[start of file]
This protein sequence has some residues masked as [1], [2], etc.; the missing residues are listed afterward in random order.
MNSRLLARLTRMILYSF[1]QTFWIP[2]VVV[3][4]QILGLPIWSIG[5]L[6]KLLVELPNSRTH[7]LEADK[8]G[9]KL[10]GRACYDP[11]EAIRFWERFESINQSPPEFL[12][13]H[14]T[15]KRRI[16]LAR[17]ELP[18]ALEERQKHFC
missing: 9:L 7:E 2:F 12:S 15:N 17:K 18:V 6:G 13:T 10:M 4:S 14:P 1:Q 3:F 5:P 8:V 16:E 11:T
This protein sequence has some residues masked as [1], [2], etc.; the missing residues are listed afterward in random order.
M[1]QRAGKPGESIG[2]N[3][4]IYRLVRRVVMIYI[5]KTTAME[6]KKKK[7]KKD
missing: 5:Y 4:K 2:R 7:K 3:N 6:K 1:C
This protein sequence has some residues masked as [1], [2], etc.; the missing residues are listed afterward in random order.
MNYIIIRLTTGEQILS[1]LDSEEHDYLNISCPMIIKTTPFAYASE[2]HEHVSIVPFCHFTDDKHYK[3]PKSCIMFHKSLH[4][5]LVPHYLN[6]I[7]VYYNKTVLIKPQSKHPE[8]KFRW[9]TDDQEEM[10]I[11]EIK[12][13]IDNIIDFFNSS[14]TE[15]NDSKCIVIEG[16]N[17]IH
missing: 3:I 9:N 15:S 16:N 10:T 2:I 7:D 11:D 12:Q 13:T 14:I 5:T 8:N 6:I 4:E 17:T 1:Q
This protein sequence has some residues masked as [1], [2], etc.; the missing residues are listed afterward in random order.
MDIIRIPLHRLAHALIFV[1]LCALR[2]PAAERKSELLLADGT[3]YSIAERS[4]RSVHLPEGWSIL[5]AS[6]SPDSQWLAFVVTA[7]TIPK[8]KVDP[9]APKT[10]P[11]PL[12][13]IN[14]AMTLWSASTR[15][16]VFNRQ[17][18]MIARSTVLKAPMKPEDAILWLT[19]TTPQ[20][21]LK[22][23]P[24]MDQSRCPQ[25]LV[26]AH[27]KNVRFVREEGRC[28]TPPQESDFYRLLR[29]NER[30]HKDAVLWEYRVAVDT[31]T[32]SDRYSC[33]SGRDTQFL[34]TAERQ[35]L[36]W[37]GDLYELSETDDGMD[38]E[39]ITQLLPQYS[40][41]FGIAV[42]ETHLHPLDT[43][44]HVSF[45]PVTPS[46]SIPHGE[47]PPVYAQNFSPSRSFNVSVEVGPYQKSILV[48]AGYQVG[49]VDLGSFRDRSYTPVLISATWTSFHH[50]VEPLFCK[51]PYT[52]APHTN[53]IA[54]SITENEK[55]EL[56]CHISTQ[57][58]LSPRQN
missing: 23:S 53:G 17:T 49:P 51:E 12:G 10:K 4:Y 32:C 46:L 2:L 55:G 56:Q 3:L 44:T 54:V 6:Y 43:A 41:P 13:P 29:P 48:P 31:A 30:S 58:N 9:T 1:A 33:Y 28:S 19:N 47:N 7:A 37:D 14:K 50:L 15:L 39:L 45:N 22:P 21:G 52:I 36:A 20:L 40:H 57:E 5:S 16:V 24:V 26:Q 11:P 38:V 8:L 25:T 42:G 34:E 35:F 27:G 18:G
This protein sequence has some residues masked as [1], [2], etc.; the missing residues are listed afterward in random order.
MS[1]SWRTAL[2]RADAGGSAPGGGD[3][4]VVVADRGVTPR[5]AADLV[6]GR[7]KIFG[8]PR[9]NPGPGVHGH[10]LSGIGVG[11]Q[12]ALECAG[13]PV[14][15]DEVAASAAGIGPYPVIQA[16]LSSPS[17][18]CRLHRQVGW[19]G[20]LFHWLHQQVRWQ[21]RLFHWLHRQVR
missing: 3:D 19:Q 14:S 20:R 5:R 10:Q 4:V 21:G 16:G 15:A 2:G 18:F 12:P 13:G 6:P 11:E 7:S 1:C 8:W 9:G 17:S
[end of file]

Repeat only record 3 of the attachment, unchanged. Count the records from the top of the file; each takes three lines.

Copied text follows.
This protein sequence has some residues masked as [1], [2], etc.; the missing residues are listed afterward in random order.
MNYIIIRLTTGEQILS[1]LDSEEHDYLNISCPMIIKTTPFAYASE[2]HEHVSIVPFCHFTDDKHYK[3]PKSCIMFHKSLH[4][5]LVPHYLN[6]I[7]VYYNKTVLIKPQSKHPE[8]KFRW[9]TDDQEEM[10]I[11]EIK[12][13]IDNIIDFFNSS[14]TE[15]NDSKCIVIEG[16]N[17]IH
missing: 3:I 9:N 15:S 16:N 10:T 2:I 7:D 11:D 12:Q 13:T 14:I 5:T 8:N 6:I 4:E 17:T 1:Q